I decided to flush my metadata to make a clean switch to TMDB.
I went from 650 MB to 300 MB… but as this was the first complete rescan in a very long time it was also the first time I was using TMDB a source fro all movies…
I got several (~10) movies showing with wrong metadata or missing. It turned out to be a mismatch of the year, IMDB and TMDB list different year some these movies, and my files were set to use IMDB year.
This revealed a quit bad surprise, as Infuse couldn’t find a clean match of movie and year, it just took some other random movie in some occasion, and for others the movies were placed under “others” with no metadata.
Wouldn’t it be better if you you create a “section” unrecognized files with a warning to notify users to take action? And if you get a match on the name but the year is off by one, couldn’t you go suggest or auto select that metadata?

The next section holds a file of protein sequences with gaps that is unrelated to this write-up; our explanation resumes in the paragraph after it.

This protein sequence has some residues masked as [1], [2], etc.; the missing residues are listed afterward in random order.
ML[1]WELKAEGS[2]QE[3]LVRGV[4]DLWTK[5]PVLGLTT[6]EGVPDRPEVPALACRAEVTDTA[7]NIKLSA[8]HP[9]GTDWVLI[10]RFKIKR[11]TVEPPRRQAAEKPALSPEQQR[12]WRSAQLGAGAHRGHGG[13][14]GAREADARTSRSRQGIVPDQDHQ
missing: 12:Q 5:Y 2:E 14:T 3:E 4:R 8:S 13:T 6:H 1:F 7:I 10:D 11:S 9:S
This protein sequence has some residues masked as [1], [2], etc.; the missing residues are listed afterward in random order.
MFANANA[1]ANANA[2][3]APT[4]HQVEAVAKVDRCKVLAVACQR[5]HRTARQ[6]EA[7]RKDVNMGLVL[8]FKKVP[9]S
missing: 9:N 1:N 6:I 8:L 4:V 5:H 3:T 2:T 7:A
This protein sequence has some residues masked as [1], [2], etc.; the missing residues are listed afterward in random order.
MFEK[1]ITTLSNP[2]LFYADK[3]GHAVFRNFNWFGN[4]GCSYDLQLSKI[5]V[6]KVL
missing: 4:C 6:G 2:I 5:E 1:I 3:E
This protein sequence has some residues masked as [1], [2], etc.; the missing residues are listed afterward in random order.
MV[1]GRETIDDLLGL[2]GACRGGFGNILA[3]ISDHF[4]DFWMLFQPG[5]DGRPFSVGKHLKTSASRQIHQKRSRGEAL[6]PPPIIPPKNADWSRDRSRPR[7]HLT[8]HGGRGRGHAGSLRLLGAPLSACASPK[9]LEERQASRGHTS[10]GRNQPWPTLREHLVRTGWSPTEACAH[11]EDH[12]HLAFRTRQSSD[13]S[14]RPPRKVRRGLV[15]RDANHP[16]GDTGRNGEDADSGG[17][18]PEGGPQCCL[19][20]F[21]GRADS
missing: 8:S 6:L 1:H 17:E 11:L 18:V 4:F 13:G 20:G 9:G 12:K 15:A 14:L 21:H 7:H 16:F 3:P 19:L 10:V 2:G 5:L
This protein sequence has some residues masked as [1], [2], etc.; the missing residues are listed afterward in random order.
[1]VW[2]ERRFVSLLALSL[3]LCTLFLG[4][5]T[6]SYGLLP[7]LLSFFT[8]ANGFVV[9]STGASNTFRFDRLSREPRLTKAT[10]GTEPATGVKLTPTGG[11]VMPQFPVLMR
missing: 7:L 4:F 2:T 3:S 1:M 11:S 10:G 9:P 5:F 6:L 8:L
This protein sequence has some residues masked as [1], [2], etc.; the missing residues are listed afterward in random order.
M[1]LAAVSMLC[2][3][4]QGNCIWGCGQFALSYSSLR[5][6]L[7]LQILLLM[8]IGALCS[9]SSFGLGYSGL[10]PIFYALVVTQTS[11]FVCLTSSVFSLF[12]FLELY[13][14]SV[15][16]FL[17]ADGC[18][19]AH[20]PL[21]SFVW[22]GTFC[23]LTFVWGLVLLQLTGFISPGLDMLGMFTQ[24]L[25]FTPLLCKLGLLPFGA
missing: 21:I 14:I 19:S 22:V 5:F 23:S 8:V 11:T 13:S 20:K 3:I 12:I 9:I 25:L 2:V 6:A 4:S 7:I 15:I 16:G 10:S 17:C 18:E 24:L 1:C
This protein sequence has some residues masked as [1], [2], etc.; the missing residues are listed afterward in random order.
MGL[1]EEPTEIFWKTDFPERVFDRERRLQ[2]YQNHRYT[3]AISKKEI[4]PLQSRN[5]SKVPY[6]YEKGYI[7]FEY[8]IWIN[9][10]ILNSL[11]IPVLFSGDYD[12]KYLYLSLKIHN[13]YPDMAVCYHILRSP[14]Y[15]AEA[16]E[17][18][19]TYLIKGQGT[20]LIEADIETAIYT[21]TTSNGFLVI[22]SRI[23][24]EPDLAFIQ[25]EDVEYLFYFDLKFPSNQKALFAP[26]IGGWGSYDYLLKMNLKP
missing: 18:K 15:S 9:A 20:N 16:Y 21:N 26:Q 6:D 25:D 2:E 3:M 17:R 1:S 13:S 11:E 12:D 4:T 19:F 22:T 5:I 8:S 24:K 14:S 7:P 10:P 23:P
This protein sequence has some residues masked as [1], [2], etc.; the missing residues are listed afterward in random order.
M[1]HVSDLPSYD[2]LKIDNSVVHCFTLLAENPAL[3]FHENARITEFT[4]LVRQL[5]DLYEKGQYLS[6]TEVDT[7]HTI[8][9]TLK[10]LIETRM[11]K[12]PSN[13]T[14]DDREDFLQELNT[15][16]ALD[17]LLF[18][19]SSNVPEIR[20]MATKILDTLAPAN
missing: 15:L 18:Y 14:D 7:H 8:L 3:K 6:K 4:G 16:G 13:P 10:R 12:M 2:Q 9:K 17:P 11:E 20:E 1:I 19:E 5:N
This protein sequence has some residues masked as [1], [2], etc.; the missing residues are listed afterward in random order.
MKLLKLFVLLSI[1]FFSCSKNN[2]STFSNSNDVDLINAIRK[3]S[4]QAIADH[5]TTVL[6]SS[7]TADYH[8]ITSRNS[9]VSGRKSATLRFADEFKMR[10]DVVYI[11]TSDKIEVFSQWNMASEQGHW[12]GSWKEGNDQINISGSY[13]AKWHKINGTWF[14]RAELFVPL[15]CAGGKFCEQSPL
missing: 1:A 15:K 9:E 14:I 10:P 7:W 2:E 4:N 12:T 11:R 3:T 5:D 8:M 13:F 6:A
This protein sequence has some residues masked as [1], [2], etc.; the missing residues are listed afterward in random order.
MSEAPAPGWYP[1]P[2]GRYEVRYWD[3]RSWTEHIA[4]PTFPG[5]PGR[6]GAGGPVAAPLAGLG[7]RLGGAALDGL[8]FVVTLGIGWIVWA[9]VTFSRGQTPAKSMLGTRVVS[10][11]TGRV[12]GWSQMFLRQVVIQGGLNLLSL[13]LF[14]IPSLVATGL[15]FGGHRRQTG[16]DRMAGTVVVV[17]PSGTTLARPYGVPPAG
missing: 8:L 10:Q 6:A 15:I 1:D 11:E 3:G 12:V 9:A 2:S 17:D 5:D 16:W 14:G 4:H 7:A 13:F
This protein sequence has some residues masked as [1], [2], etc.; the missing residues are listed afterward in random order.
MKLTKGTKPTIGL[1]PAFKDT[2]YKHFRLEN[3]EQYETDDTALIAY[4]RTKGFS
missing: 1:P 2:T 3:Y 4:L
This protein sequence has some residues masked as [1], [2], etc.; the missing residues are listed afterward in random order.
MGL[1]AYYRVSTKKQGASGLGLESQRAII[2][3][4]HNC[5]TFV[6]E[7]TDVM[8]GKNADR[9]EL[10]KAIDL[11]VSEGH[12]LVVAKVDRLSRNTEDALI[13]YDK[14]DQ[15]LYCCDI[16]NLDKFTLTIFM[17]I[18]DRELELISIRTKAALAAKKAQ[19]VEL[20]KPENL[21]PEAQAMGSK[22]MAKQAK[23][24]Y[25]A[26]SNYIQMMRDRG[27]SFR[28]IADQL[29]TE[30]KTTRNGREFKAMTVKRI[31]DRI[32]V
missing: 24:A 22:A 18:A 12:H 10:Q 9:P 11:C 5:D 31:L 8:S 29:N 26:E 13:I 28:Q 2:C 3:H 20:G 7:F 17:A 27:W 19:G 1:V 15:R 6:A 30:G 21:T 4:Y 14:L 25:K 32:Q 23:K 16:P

But isn’t Other used for non Movies/TV shows, i.e. home/family videos of sort?
I would like to separate files failing in the scrape process vs. files that should not scrape…
I had the movie “LUV.2012.mp4” showing up as completely different movie, then I think it should be better to guess for LUV from 2013… but best would be not to guess and place it in a folder, and make a warning to show look at the folder?
Another example was “Begin Again.2013.mkv” ending up in Other…
Perhaps a warning triangle next to the rescan button? that act as a shortcut to the folder with files failing scraping (note that Other is not very descriptive name).
Yes, this is something I discovered recently that was more extensive (on my library of nearly 3000 movies) than I understood at first; because if you keep your video files in folders with local metadata in the form of .nfo / .xml and cover and fanart .jpgs, movies that don’t immediately fail (if you have mismatched years, for example) and wind up in OTHERS don’t announce they failed and grabbed the data for the wrong movie — how would Infuse know? (… without comparing to ID tags that might already exist in local .nfo or .xml — which Infuse does not seem to do currently.)
What happens in that case is your movie library appears to be correct on import because the movie artwork (pulled from your local source) and title (pulled from your local .nfo) and perhaps even plot (pulled from the same) appear to describe the movie you have exactly …